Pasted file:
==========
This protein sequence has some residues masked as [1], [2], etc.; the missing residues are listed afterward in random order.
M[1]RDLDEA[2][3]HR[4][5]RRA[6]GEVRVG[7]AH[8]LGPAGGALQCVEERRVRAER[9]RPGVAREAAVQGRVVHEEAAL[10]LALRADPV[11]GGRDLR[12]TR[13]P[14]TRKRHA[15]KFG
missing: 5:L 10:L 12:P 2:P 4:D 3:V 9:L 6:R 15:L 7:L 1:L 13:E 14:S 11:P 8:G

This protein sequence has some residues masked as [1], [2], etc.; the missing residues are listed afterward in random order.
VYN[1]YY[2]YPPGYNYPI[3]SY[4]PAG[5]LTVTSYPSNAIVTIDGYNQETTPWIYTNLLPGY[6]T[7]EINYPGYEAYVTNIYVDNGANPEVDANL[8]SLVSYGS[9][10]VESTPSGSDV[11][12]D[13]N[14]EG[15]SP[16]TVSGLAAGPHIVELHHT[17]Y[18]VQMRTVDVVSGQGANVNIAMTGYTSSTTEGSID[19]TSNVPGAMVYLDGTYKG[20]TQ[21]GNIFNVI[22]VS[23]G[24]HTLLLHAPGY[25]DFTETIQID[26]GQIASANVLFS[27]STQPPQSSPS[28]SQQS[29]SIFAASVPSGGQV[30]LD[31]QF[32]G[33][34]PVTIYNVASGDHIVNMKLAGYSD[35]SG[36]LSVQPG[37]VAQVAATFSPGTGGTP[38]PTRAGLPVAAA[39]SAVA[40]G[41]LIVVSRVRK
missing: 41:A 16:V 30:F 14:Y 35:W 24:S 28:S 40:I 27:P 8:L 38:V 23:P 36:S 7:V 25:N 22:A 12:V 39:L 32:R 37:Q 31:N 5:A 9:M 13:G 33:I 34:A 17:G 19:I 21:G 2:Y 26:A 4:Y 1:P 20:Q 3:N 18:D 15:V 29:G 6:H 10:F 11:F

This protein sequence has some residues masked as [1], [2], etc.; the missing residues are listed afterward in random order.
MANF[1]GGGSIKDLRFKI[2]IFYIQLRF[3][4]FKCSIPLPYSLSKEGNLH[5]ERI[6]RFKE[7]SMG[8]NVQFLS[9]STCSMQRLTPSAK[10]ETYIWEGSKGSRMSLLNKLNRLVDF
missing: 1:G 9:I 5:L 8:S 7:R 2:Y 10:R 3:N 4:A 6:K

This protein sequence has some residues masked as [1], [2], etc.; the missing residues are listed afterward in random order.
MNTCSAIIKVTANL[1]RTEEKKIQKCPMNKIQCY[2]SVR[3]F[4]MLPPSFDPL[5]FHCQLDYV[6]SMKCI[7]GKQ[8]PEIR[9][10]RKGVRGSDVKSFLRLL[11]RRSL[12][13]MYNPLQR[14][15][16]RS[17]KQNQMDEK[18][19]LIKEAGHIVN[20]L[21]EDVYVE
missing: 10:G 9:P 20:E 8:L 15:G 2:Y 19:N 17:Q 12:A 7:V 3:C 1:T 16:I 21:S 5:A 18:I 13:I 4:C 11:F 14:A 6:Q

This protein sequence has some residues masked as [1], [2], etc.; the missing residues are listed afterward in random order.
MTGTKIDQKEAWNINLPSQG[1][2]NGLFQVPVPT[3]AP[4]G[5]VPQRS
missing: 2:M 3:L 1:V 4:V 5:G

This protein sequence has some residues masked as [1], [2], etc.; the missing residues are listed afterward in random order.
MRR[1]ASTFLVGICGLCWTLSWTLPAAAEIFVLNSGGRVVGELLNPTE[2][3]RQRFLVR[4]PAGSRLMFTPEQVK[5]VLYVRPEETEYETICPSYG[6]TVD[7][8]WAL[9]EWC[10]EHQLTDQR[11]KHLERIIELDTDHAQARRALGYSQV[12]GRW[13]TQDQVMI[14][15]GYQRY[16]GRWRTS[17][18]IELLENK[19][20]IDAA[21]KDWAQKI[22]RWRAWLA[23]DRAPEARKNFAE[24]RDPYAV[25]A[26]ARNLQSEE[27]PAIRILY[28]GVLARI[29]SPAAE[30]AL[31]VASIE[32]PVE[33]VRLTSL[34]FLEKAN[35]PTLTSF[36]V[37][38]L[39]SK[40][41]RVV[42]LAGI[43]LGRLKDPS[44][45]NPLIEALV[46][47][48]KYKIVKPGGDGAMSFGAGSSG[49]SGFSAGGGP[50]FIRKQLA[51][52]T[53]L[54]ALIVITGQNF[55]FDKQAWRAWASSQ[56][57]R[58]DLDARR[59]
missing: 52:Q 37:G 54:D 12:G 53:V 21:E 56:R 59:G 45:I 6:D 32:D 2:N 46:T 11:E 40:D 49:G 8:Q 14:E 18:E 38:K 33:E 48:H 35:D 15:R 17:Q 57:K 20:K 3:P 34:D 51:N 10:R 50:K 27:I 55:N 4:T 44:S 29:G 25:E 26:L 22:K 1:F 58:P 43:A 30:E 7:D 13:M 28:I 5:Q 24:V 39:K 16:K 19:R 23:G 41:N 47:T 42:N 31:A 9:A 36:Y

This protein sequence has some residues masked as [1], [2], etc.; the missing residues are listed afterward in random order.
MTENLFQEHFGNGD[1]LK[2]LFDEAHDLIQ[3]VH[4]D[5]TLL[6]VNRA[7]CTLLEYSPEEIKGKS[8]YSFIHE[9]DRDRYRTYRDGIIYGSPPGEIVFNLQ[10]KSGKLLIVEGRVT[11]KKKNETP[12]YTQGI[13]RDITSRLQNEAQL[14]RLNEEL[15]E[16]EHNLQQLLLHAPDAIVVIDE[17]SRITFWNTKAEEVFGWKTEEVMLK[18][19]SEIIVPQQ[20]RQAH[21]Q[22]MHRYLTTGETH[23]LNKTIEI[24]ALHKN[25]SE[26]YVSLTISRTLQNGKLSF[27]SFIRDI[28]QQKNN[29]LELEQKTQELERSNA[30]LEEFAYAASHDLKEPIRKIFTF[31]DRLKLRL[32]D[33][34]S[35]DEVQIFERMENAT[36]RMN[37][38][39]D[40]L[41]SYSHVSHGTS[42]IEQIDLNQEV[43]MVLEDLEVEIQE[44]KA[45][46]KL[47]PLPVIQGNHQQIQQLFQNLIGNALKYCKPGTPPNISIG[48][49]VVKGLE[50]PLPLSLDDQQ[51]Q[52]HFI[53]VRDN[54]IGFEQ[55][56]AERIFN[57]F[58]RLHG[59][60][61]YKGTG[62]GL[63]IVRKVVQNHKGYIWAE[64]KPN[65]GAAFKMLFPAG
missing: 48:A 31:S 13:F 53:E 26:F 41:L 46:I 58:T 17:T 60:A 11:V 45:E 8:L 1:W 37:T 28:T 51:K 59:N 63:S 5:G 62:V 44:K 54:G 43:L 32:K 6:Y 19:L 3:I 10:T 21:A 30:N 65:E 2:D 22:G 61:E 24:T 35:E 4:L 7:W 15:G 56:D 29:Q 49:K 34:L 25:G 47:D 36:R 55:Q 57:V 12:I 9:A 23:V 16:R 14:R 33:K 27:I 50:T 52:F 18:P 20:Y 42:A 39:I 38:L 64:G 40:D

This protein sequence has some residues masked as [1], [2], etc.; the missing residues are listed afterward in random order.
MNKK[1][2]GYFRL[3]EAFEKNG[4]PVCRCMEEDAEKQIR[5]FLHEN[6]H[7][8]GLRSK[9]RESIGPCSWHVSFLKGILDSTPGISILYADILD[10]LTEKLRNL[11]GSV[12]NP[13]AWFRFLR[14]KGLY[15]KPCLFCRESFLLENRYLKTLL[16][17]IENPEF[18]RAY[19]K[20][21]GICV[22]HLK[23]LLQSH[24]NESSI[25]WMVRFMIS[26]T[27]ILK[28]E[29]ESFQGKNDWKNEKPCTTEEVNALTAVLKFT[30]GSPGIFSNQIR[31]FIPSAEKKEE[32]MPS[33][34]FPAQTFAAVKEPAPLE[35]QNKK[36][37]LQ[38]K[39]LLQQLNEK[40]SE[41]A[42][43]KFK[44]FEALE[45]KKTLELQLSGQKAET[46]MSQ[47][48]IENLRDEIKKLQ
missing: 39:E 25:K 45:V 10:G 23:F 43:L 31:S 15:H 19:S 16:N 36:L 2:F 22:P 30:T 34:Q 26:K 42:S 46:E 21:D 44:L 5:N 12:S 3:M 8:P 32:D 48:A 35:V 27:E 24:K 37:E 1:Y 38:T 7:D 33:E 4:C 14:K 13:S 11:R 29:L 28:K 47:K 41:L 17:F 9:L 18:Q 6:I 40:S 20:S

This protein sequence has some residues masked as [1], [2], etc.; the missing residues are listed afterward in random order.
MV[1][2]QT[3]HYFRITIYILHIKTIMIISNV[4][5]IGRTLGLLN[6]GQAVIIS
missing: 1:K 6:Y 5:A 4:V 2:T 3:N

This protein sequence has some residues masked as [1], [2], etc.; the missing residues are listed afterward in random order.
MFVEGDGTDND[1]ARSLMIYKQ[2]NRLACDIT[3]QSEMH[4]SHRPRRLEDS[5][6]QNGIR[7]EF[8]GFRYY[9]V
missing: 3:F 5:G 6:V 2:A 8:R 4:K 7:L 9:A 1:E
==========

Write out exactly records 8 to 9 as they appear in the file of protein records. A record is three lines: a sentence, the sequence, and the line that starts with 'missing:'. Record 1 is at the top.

This protein sequence has some residues masked as [1], [2], etc.; the missing residues are listed afterward in random order.
MNKK[1][2]GYFRL[3]EAFEKNG[4]PVCRCMEEDAEKQIR[5]FLHEN[6]H[7][8]GLRSK[9]RESIGPCSWHVSFLKGILDSTPGISILYADILD[10]LTEKLRNL[11]GSV[12]NP[13]AWFRFLR[14]KGLY[15]KPCLFCRESFLLENRYLKTLL[16][17]IENPEF[18]RAY[19]K[20][21]GICV[22]HLK[23]LLQSH[24]NESSI[25]WMVRFMIS[26]T[27]ILK[28]E[29]ESFQGKNDWKNEKPCTTEEVNALTAVLKFT[30]GSPGIFSNQIR[31]FIPSAEKKEE[32]MPS[33][34]FPAQTFAAVKEPAPLE[35]QNKK[36][37]LQ[38]K[39]LLQQLNEK[40]SE[41]A[42][43]KFK[44]FEALE[45]KKTLELQLSGQKAET[46]MSQ[47][48]IENLRDEIKKLQ
missing: 39:E 25:K 45:V 10:G 23:F 43:L 31:S 15:H 19:S 16:N 36:L 2:F 22:P 30:T 34:Q 26:K 42:S 46:E 21:D 44:L 5:N 12:S 3:M 8:P 32:D 48:A 35:V 27:E 24:K 37:E 1:Y 38:T 7:D 33:E 4:C 14:K 13:S 11:R 29:L 28:K 47:K 41:L 17:F 9:L 18:Q 6:I 40:S 20:S

This protein sequence has some residues masked as [1], [2], etc.; the missing residues are listed afterward in random order.
MV[1][2]QT[3]HYFRITIYILHIKTIMIISNV[4][5]IGRTLGLLN[6]GQAVIIS
missing: 1:K 6:Y 5:A 4:V 2:T 3:N